Born two decades before American women won the right to vote, Sadie Tanner Mossell Alexander overcame obstacles as a female and also as an African American in the elite profession of law. In 1927 she became the first black woman to gain admission to the Pennsylvania Bar, beginning a long career advocating for civil and human rights.
Sarah Tanner Mossell Alexander was born into a distinguished family on January 2, 1898 in Philadelphia, Pennsylvania. Her grandfather was Bishop Benjamin Tucker Tanner (1835-1923), editor of the Christian Recorder and the AME Church Review. Her uncle was surgeon Dr. Nathan F. Mossell (1856-1946), founder of the Frederick Douglass Hospital (now Mercy-Douglass Hospital), and her aunt, Dr. Hallie Tanner Johnson (1864-1901), founded Tuskegee Institute’s Nurses’ School & Hospital. Other uncles were the painter, Henry Ossawa Tanner (1859-1937) and Lewis Baxter Moore (1866-1928), Dean of Howard University.
Alexander’s father was Aaron Mossell (1863-1951), an attorney who deserted his wife Mary and two daughters a year after Sadie’s birth. Suffering from depression, Mary Mossell often traveled to Washington, D.C., where relatives cared for the girls.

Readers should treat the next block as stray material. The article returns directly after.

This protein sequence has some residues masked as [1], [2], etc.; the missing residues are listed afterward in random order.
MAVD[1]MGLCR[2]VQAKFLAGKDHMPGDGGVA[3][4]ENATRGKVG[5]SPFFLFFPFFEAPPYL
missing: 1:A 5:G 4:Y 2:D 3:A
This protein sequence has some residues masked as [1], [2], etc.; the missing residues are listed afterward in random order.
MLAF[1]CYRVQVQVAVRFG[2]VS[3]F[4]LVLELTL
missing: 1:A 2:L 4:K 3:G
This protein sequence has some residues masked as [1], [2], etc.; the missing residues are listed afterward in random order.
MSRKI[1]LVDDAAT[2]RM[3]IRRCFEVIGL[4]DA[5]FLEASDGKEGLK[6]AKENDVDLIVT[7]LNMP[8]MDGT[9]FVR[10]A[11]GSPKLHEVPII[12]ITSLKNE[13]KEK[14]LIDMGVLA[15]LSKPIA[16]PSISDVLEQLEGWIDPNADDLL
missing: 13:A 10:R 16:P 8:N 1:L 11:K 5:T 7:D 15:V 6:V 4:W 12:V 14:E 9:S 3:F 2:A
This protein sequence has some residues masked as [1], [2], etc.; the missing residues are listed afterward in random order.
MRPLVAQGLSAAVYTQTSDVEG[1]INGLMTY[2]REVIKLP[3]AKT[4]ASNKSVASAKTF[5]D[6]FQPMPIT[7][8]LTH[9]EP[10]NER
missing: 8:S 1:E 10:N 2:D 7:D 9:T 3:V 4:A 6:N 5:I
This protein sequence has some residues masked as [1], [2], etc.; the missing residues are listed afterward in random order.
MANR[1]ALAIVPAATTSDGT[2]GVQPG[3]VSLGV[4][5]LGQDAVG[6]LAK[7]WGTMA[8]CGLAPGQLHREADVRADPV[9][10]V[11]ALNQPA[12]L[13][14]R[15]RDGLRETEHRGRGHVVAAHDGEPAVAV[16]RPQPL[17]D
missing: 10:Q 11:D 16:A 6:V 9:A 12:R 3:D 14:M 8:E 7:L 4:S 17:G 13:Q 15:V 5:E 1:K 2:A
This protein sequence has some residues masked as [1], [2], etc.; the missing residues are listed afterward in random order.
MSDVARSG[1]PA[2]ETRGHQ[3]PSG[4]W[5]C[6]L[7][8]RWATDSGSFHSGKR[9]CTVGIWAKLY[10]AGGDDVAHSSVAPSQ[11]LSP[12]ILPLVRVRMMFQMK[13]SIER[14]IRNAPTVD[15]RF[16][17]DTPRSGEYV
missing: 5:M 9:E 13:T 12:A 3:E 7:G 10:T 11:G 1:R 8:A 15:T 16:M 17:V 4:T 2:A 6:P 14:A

Although she earned a scholarship to Howard University, Sadie Alexander was directed by her mother to attend the University of Pennsylvania instead, entering in the fall of 1915. There she struggled with discrimination from students and professors. In 1918 she graduated with honors with a B.S. degree in education but at the time was denied election into Phi Beta Kappa.
She continued her studies at the University of Pennsylvania, earning an M.A. and then a Ph.D. in economics, becoming the first black woman in the U.S. to earn the degree. Unable to find work as an African American woman in Pennsylvania, she was hired by the black-owned North Carolina Mutual Life Insurance Company in 1921 and stayed there until 1923 when she returned to Philadelphia to marry her college sweetheart, Raymond Pace Alexander (1897-1974), an attorney. They had two